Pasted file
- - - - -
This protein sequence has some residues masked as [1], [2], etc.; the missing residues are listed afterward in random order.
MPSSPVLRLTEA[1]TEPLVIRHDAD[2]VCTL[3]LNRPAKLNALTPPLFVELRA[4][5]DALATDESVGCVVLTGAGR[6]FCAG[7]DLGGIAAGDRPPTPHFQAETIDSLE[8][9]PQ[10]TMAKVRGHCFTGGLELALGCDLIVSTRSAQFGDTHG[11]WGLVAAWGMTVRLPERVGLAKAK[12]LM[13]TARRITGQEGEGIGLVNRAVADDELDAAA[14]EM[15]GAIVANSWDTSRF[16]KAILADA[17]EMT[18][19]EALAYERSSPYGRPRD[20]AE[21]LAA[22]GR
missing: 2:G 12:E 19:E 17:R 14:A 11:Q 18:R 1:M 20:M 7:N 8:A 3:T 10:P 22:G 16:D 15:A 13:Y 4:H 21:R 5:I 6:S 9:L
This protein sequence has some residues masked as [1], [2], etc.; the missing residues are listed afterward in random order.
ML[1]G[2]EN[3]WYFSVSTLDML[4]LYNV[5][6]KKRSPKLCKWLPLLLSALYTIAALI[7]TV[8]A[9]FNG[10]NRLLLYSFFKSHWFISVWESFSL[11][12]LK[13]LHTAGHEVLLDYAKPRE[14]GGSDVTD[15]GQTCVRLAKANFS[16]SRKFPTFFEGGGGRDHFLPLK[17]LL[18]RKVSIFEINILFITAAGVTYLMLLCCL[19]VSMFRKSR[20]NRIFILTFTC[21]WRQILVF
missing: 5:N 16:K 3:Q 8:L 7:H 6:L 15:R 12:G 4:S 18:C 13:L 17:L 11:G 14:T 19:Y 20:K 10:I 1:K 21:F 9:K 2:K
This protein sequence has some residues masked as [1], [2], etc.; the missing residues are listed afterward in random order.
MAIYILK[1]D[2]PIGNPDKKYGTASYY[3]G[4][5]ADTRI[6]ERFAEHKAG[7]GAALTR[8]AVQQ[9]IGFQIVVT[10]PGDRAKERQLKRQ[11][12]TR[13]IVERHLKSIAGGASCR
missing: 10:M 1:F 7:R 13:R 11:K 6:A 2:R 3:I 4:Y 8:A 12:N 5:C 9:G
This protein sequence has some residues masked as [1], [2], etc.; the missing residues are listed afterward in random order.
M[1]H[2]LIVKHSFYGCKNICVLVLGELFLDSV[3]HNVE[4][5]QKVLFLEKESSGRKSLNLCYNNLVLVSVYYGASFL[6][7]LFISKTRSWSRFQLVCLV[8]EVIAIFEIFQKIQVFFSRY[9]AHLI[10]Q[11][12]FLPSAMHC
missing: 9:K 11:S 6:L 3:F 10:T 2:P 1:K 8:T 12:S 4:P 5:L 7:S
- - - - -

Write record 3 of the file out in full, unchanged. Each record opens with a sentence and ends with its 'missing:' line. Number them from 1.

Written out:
This protein sequence has some residues masked as [1], [2], etc.; the missing residues are listed afterward in random order.
MAIYILK[1]D[2]PIGNPDKKYGTASYY[3]G[4][5]ADTRI[6]ERFAEHKAG[7]GAALTR[8]AVQQ[9]IGFQIVVT[10]PGDRAKERQLKRQ[11][12]TR[13]IVERHLKSIAGGASCR
missing: 10:M 1:F 7:R 13:R 11:K 6:A 2:R 3:I 4:Y 8:A 12:N 5:C 9:G